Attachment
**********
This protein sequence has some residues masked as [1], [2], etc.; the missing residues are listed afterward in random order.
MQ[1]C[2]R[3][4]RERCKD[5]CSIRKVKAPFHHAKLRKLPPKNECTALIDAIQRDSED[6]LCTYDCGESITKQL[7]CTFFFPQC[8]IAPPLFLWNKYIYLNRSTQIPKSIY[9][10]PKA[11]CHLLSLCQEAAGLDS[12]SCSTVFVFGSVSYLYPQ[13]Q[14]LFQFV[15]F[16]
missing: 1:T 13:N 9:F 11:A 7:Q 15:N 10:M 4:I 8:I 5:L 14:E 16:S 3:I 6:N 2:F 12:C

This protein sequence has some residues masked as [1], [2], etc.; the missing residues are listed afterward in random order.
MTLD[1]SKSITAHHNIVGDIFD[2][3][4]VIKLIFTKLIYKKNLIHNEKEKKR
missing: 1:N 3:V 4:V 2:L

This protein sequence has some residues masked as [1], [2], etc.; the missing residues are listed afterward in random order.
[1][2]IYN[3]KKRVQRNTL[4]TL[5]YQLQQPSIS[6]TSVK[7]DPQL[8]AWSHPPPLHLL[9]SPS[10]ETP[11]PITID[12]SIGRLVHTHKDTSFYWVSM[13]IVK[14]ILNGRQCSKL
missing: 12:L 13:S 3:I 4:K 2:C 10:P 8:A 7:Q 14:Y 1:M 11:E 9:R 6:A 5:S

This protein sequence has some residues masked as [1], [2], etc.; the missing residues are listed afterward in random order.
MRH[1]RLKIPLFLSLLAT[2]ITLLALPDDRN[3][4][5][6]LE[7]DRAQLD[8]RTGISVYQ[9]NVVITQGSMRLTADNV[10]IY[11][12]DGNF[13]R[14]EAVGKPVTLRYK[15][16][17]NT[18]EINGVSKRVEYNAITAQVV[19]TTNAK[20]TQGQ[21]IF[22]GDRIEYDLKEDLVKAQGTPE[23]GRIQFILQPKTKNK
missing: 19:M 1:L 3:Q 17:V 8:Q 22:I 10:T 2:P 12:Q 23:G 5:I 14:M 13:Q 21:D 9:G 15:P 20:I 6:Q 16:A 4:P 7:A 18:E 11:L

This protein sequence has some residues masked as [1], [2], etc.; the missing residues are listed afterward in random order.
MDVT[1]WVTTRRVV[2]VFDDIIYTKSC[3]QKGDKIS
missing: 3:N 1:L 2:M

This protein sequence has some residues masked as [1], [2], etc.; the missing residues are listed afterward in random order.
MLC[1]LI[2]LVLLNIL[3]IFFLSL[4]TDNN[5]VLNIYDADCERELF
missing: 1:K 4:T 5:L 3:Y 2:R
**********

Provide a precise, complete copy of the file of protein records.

This protein sequence has some residues masked as [1], [2], etc.; the missing residues are listed afterward in random order.
MQ[1]C[2]R[3][4]RERCKD[5]CSIRKVKAPFHHAKLRKLPPKNECTALIDAIQRDSED[6]LCTYDCGESITKQL[7]CTFFFPQC[8]IAPPLFLWNKYIYLNRSTQIPKSIY[9][10]PKA[11]CHLLSLCQEAAGLDS[12]SCSTVFVFGSVSYLYPQ[13]Q[14]LFQFV[15]F[16]
missing: 1:T 13:N 9:F 11:A 7:Q 15:N 10:M 4:I 8:I 5:L 14:E 16:S 3:I 6:N 2:F 12:C

This protein sequence has some residues masked as [1], [2], etc.; the missing residues are listed afterward in random order.
MTLD[1]SKSITAHHNIVGDIFD[2][3][4]VIKLIFTKLIYKKNLIHNEKEKKR
missing: 1:N 3:V 4:V 2:L

This protein sequence has some residues masked as [1], [2], etc.; the missing residues are listed afterward in random order.
[1][2]IYN[3]KKRVQRNTL[4]TL[5]YQLQQPSIS[6]TSVK[7]DPQL[8]AWSHPPPLHLL[9]SPS[10]ETP[11]PITID[12]SIGRLVHTHKDTSFYWVSM[13]IVK[14]ILNGRQCSKL
missing: 12:L 13:S 3:I 4:K 2:C 10:P 8:A 7:Q 14:Y 1:M 11:E 9:R 6:A 5:S

This protein sequence has some residues masked as [1], [2], etc.; the missing residues are listed afterward in random order.
MRH[1]RLKIPLFLSLLAT[2]ITLLALPDDRN[3][4][5][6]LE[7]DRAQLD[8]RTGISVYQ[9]NVVITQGSMRLTADNV[10]IY[11][12]DGNF[13]R[14]EAVGKPVTLRYK[15][16][17]NT[18]EINGVSKRVEYNAITAQVV[19]TTNAK[20]TQGQ[21]IF[22]GDRIEYDLKEDLVKAQGTPE[23]GRIQFILQPKTKNK
missing: 19:M 1:L 3:Q 17:V 8:Q 22:I 10:T 2:P 12:Q 23:G 5:I 14:M 13:Q 21:D 9:G 15:P 20:I 6:Q 16:A 4:P 7:A 18:E 11:L

This protein sequence has some residues masked as [1], [2], etc.; the missing residues are listed afterward in random order.
MDVT[1]WVTTRRVV[2]VFDDIIYTKSC[3]QKGDKIS
missing: 3:N 1:L 2:M

This protein sequence has some residues masked as [1], [2], etc.; the missing residues are listed afterward in random order.
MLC[1]LI[2]LVLLNIL[3]IFFLSL[4]TDNN[5]VLNIYDADCERELF
missing: 1:K 4:T 5:L 3:Y 2:R